A: No, the scheme only extends to salary and excludes dividends from the calculation.

 

Q: We have some employees salary is fixed and some salary is variable, how do we calculate the amount of grant available?

A: For full time and part time salaried employees, the employee’s actual salary before tax, as of 28 February should be used to calculate the 80% amount. Fees, commission and bonuses should not be included.

Employees whose pay varies

If the employee has been employed (or engaged by an employment business) for a full twelve months prior to the claim, you can claim based on the higher of either:

  • the same month’s earning from the previous year
  • average monthly earnings from the 2019-20 tax year

If the employee has been employed for less than a year, you can claim based on an average of their monthly earnings since they started work.

If the employee only started in February 2020, use a pro-rata of their earnings so far to claim.

Once you have worked out how much of an employee’s salary you can claim, you must then work out the amount of Employer National Insurance Contributions and minimum auto enrolment employer pension contributions you are entitled to claim.

 

Other useful guidance

If your employee is on unpaid leave

Employees on unpaid leave cannot be furloughed, unless they were placed on unpaid leave after 28 February.

 If your employee is on Statutory Sick Pay

Employees on sick leave or self-isolating should get Statutory Sick Pay, but can be furloughed after this.

Employees who are shielding in line with public health guidance can be placed on furlough.

 If your employee has more than one job

If your employee has more than one employer, they can be furloughed for each job. Each job is separate and the cap applies to each employer individually.

If your employee does volunteer work or training

A furloughed employee can take part in volunteer work or training, as long as it does not provide services to or generate revenue for, or on behalf of your organisation.

However, if workers are required to for example, complete online training courses whilst they are furloughed, then they must be paid at least the National Living Wage (“NLW”) and National Minimum Wage (“NMW”) for the time spent training, even if this is more than the 80% of their gross wages that will be subsidised.

 If your employee is on Maternity Leave, contractual adoption pay, paternity pay or shared parental pay

Individuals who are on, or plan to take, Maternity Leave must take at least 2 weeks off work (4 weeks if they work in a factory or workshop) immediately following the birth of their baby. This is a health and safety requirement. In practice, most women start their Maternity Leave before they give birth.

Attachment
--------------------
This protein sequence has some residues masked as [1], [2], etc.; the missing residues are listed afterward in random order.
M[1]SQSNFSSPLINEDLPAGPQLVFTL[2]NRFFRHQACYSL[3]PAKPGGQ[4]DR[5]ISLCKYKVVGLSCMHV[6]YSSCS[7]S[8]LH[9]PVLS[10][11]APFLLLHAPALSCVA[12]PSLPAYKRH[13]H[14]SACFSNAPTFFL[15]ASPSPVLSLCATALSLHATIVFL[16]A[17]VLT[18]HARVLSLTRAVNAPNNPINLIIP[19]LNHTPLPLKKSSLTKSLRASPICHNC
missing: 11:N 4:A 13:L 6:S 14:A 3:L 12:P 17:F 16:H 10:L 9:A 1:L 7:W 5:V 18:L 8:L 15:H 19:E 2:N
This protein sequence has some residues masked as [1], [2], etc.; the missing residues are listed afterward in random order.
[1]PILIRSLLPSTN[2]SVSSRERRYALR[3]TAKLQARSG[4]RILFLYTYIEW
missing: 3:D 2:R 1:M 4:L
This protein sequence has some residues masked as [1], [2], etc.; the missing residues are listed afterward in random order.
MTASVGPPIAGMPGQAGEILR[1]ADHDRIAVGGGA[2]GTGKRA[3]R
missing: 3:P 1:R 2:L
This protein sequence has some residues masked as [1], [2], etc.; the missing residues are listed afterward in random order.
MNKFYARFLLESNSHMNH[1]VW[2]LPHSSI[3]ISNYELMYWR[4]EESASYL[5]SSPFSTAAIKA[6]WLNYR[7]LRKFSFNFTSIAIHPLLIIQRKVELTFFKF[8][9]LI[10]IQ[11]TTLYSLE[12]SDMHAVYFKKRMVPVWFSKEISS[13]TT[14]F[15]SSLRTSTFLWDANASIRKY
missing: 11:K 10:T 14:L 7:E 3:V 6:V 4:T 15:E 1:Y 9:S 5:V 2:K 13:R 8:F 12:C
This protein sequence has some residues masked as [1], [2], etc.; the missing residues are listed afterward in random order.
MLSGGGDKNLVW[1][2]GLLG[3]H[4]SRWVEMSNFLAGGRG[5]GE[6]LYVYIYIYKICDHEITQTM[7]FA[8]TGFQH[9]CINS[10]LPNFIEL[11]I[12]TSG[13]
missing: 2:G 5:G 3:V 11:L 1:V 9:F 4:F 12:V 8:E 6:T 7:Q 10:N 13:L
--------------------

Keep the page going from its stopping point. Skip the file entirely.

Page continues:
If your employee is eligible for Statutory Maternity Pay (SMP) or Maternity Allowance, the normal rules apply, and they are entitled to claim up to 39 weeks of statutory pay or allowance.

If your employee is eligible for Statutory Maternity Pay (SMP) or Maternity Allowance, the normal rules apply, and they are entitled to claim up to 39 weeks of statutory pay or allowance.

Employees who qualify for SMP will still be eligible for 90% of their average weekly earnings in the first 6 weeks, followed by 33 weeks of pay at 90% of their average weekly earnings or the statutory flat rate (whichever is lower). The statutory flat rate is currently £148.68 a week rising to £151.20 a week from April 2020.

If you offer enhanced (earnings related) contractual pay to women on Maternity Leave, this is included as wage costs that you can claim through the CJRS.

The same principles apply where your employee qualifies for contractual adoption, paternity or shared parental pay.

Employees rights

Employees that have been furloughed have the same rights as they did previously. These include Statutory Sick Pay entitlement, maternity rights, other parental rights, rights against unfair dismissal and to redundancy payments.

Once the CJRS has been closed by the government, HMRC will continue to process remaining claims before terminating the scheme.

Income tax and Employee National Insurance

Wages of furloughed employees will be subject to Income Tax and National Insurance as usual. Employees will also pay auto enrolment contributions on qualifying earnings, unless they have chosen to opt-out or to cease saving into a workplace pension scheme.

Employers will be liable to pay Employer National Insurance Contributions on wages paid, as well as auto enrolment contributions on qualifying earnings unless an employee has opted out or has ceased saving into a workplace pension scheme.

For more information

For more FAQs on Coronavirus business measures, or please contact us on:

01483 416232